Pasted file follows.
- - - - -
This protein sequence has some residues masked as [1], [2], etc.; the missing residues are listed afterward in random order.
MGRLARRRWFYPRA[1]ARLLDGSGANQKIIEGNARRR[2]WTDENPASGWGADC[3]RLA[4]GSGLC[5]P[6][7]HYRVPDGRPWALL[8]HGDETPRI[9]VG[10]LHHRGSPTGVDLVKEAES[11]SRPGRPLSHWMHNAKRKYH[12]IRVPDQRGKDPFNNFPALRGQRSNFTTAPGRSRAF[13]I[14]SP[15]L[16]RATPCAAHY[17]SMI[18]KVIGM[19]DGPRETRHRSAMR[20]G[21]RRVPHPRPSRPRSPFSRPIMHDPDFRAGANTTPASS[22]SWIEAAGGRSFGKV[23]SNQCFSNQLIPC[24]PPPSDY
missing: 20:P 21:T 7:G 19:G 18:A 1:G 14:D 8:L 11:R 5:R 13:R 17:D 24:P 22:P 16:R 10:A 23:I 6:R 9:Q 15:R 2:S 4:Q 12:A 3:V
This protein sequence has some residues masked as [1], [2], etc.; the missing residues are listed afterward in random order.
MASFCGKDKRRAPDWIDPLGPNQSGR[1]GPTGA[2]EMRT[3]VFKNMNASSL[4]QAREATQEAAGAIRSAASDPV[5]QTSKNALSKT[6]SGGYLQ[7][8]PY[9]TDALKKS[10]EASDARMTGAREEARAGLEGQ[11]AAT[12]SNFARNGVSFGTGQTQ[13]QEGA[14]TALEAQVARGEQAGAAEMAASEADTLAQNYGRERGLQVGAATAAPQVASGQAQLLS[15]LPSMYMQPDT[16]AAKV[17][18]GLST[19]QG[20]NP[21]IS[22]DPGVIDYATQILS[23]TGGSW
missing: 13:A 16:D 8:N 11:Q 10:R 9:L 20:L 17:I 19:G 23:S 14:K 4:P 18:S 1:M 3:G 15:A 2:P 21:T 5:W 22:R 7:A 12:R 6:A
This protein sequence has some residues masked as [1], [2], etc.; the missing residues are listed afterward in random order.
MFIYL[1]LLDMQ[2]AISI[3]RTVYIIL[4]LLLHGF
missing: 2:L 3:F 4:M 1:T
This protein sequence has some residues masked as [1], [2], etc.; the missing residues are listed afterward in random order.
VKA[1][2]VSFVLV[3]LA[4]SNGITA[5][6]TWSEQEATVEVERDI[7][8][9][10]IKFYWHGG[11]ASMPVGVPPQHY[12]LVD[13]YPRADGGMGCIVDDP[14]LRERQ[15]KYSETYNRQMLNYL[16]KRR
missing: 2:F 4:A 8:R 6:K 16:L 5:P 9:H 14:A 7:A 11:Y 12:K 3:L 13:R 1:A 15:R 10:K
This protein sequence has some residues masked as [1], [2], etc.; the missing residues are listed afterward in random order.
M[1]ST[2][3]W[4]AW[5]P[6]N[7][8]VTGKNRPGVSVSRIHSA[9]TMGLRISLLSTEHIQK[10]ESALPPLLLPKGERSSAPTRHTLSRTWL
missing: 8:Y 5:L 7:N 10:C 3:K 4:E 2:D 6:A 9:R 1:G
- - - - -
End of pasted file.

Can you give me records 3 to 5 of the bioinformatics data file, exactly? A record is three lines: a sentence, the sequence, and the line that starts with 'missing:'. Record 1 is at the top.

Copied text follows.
This protein sequence has some residues masked as [1], [2], etc.; the missing residues are listed afterward in random order.
MFIYL[1]LLDMQ[2]AISI[3]RTVYIIL[4]LLLHGF
missing: 2:L 3:F 4:M 1:T
This protein sequence has some residues masked as [1], [2], etc.; the missing residues are listed afterward in random order.
VKA[1][2]VSFVLV[3]LA[4]SNGITA[5][6]TWSEQEATVEVERDI[7][8][9][10]IKFYWHGG[11]ASMPVGVPPQHY[12]LVD[13]YPRADGGMGCIVDDP[14]LRERQ[15]KYSETYNRQMLNYL[16]KRR
missing: 2:F 4:A 8:R 6:K 16:L 5:P 9:H 14:A 7:A 11:Y 12:K 3:L 13:R 1:A 15:R 10:K
This protein sequence has some residues masked as [1], [2], etc.; the missing residues are listed afterward in random order.
M[1]ST[2][3]W[4]AW[5]P[6]N[7][8]VTGKNRPGVSVSRIHSA[9]TMGLRISLLSTEHIQK[10]ESALPPLLLPKGERSSAPTRHTLSRTWL
missing: 8:Y 5:L 7:N 10:C 3:K 4:E 2:D 6:A 9:R 1:G